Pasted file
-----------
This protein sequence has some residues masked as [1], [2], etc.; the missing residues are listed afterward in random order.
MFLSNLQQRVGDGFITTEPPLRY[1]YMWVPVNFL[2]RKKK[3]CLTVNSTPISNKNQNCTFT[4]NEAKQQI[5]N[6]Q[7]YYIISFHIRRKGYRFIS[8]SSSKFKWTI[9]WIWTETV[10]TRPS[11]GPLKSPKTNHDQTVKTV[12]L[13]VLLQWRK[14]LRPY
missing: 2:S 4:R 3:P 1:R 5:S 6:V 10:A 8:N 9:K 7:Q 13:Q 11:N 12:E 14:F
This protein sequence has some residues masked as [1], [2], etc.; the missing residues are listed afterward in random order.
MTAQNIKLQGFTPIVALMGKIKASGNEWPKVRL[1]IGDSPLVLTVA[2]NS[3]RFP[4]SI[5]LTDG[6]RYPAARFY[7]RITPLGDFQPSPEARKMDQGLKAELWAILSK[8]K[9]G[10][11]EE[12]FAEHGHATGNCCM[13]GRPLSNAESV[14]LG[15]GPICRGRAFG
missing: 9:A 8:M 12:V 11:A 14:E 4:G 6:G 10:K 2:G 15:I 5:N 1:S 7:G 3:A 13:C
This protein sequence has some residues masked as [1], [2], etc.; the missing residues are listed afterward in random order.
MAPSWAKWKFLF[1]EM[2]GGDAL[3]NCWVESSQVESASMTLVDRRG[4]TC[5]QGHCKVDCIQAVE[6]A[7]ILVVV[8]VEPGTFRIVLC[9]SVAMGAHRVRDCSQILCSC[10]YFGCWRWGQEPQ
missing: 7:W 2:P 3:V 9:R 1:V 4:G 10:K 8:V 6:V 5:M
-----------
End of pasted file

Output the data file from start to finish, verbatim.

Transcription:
This protein sequence has some residues masked as [1], [2], etc.; the missing residues are listed afterward in random order.
MFLSNLQQRVGDGFITTEPPLRY[1]YMWVPVNFL[2]RKKK[3]CLTVNSTPISNKNQNCTFT[4]NEAKQQI[5]N[6]Q[7]YYIISFHIRRKGYRFIS[8]SSSKFKWTI[9]WIWTETV[10]TRPS[11]GPLKSPKTNHDQTVKTV[12]L[13]VLLQWRK[14]LRPY
missing: 2:S 4:R 3:P 1:R 5:S 6:V 10:A 8:N 9:K 7:Q 13:Q 11:N 12:E 14:F
This protein sequence has some residues masked as [1], [2], etc.; the missing residues are listed afterward in random order.
MTAQNIKLQGFTPIVALMGKIKASGNEWPKVRL[1]IGDSPLVLTVA[2]NS[3]RFP[4]SI[5]LTDG[6]RYPAARFY[7]RITPLGDFQPSPEARKMDQGLKAELWAILSK[8]K[9]G[10][11]EE[12]FAEHGHATGNCCM[13]GRPLSNAESV[14]LG[15]GPICRGRAFG
missing: 9:A 8:M 12:V 11:A 14:E 4:G 6:G 10:K 2:G 15:I 5:N 1:S 7:G 3:A 13:C
This protein sequence has some residues masked as [1], [2], etc.; the missing residues are listed afterward in random order.
MAPSWAKWKFLF[1]EM[2]GGDAL[3]NCWVESSQVESASMTLVDRRG[4]TC[5]QGHCKVDCIQAVE[6]A[7]ILVVV[8]VEPGTFRIVLC[9]SVAMGAHRVRDCSQILCSC[10]YFGCWRWGQEPQ
missing: 7:W 2:P 3:V 9:R 1:V 4:G 10:K 8:V 6:V 5:M